Getting your ZZZ’s matters for multiple reasons and here’s a wakeup call: For many of us, good sleeping habits are lacking. For example, stats from the Centers for Disease Control and Prevention show that over one-quarter of the U.S. population occasionally does not get enough sleep, while almost 10 percent experiences chronic insomnia. So we spoke with Sheryl Brooks, R.N. and sleep specialist for Miraval Resort & Spa, about ways to create the ideal sleep sanctuary.
“The benefits of creating a supportive sleep sanctuary are more nights of better sleep, which in turn supports a healthier, better functioning body and brain and promotes healthy aging,” says Sheryl. “For adults, the goal would be to get somewhere between 7-9 hours of sleep most nights. If that isn’t happening, I would recommend getting intentional about improving your sleeping habits.”
Forget counting sheep—try these ideas instead:
1. Remove anything from your bedroom that doesn’t support sleep or sex, says Sheryl. “Creating an atmosphere that promotes relaxation helps promote sleep because you are not reminded of what else you could be doing,” she offers. Those piles of laundry? That paperwork for tomorrow’s business meeting? Banish them from the room.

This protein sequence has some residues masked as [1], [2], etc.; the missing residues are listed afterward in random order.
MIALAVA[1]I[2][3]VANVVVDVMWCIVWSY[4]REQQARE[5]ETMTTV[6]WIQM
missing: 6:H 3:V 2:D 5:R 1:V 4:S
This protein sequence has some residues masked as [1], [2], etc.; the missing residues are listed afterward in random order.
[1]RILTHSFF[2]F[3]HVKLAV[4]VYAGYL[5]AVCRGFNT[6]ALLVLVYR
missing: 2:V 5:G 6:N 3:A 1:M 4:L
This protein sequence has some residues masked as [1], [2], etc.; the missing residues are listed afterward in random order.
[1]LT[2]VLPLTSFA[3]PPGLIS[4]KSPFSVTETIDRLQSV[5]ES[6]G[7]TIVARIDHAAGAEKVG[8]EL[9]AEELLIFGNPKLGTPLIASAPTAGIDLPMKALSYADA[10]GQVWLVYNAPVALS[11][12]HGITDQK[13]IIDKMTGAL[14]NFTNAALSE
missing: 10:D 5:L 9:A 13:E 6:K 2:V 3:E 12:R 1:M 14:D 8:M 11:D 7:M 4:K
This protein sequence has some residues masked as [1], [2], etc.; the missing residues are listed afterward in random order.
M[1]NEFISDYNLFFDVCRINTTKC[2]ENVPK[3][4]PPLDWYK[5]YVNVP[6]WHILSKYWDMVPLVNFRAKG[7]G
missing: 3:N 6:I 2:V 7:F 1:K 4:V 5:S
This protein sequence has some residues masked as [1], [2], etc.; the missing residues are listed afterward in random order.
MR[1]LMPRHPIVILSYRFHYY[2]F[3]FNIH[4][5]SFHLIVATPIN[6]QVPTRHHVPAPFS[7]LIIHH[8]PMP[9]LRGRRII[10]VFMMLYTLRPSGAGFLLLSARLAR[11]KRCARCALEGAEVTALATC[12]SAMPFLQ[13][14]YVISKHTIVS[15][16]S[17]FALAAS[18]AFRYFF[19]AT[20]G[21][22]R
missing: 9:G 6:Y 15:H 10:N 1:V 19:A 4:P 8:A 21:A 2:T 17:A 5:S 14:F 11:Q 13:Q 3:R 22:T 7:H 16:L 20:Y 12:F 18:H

And if you truly can’t dedicate the entire room to sleep and sex, “make every effort to isolate the bed area from the rest of the room,” she continues. “The idea is to condition yourself to associate that space with sleep.”
2. Find some type of practice that will induce sleepiness. “When I work with guests and help them create a sleep plan, there is always a focus on creating a pre-sleep ritual, or sunset for themselves, which helps them put their mind and body activities away and promote sleepiness,” Sheryl reveals. “They only get into bed once they are sleepy.”
3. Cut out sensory stimulation as much as possible.
- The ideal sleep space should be as dark as possible; if you do prefer a bit of light in your room or you’re unable to achieve complete darkness, Sheryl suggests trying a sleep mask.
- Eliminate or block out intermittent noise as well. “For some, a whirring fan or a sleep noise machine is helpful. Others may require ear plugs,” she says.
4. A cool room (usually 68 degrees or less) but a warm bed helps most people, Sheryl also notes.
5. A relaxing scent that is reserved only for the bedroom further conditions you to expect sleep in that space, she adds.
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Interested in achieving better sleep habits? Find out more about Sheryl’s group and private workshops, including “Are You Sleeping?” and “Get a Better Night’s Sleep,” at Miraval.